When the government embraces chaos and learns to love blockchain
How to solve a problem. Once upon a time, we believed in plans and the proper ordering of everything. Now we believe in prototyping and testing, but quite a few problems refuse to go away. Here is a thought: why not embrace chaos and allow the problem to sort itself?
Apologies for the high-flying introduction, but something quite revolutionary just happened in the state of Norway. A public agency, the Brønnøysund Register Center, is keeping track of company information such as articles of incorporation, accounts, and powers of attorney. All this information is useful to secure a proper tax base. As the fight against financial crime intensifies, the government will need to collect more information about ownership and control. This information exists already in the books of banks, in accounting systems, in the annual reports of the tax authorities and, most importantly, in the various systems our companies use for the purpose of corporate governance. The scene was set for one more public registry to capture duplicates of this information.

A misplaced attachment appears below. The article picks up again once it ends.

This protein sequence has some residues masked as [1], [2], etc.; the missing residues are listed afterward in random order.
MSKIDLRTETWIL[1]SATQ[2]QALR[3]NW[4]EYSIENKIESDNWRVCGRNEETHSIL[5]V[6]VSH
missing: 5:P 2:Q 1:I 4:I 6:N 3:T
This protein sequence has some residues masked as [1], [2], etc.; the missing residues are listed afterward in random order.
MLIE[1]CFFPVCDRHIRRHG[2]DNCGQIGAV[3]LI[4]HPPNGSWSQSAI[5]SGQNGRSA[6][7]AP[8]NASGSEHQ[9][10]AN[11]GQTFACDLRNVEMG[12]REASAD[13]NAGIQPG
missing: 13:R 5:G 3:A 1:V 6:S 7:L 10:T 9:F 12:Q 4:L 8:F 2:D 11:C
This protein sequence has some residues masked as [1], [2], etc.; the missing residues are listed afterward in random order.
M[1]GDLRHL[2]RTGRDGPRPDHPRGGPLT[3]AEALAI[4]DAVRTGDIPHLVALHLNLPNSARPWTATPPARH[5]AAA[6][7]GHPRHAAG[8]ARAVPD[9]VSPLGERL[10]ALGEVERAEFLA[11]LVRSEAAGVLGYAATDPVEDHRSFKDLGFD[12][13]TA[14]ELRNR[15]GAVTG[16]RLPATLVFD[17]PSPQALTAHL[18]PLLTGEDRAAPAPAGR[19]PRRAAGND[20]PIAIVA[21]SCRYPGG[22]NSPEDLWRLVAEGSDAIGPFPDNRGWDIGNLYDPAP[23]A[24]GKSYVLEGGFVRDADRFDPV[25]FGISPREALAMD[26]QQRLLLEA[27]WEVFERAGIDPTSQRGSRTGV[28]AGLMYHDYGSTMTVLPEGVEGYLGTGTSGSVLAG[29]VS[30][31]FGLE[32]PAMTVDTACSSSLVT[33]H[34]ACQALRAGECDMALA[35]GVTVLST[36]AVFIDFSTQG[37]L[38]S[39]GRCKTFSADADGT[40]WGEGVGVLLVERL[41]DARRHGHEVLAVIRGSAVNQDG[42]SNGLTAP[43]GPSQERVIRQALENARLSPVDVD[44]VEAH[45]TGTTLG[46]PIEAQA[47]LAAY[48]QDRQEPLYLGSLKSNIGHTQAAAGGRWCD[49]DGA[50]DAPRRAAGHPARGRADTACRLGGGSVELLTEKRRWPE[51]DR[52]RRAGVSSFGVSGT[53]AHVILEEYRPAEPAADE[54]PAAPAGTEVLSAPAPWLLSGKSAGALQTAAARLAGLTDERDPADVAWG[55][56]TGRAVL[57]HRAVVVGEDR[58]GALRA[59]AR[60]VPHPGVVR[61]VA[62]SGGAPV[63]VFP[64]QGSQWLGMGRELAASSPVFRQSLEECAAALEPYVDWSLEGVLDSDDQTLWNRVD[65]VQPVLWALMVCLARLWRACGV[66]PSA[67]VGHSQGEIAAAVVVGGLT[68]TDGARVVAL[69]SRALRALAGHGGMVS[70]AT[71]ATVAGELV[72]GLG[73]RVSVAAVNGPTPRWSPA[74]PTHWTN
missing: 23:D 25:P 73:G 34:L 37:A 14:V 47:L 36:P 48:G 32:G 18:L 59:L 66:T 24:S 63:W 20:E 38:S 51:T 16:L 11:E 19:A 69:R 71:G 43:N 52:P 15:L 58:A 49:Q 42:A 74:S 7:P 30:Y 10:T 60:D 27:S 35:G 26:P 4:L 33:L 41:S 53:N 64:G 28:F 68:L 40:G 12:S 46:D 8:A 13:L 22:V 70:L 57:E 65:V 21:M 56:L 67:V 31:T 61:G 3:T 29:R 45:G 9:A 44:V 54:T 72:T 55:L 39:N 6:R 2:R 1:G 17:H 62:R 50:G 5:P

Someone, somewhere, got an epiphany. Let’s try a blockchain. We went to work with a private Ethereum solution, employed an ERC 1400 security token to publish company cap tables, introduced an architecture where the Norwegian government can validate the cap tables. Voila, a self-generating public registry.
Now for the interesting part. Because the blockchain keeps claims separate from approved facts, and because the blockchain can capture in code the rules of the game for any given category of stocks, the public infrastructure is in effect an enabler for a wide range of fin-tech innovations. In August, developers from a few innovative firms went to work to utilize and expand on this platform. How can a company secretary, familiar only with his accounting system, use this interface to update the cap table? How can we publish shareholder agreements that are self-fulfilling (if I sell my shares, you may sell yours, etc.?) How can the tax authorities harvest all required information for a tax return using information from a transfer rather than forcing shareholders to submit a form? These are but a few of some 100 ideas on how the registry can reinvigorate equity instruments in small and medium-sized enterprises.
Will all this happen? That actually depends more on intra-agency politics than on technology. Did we catch your attention? Follow the case on www.mir.network and embrace the chaos.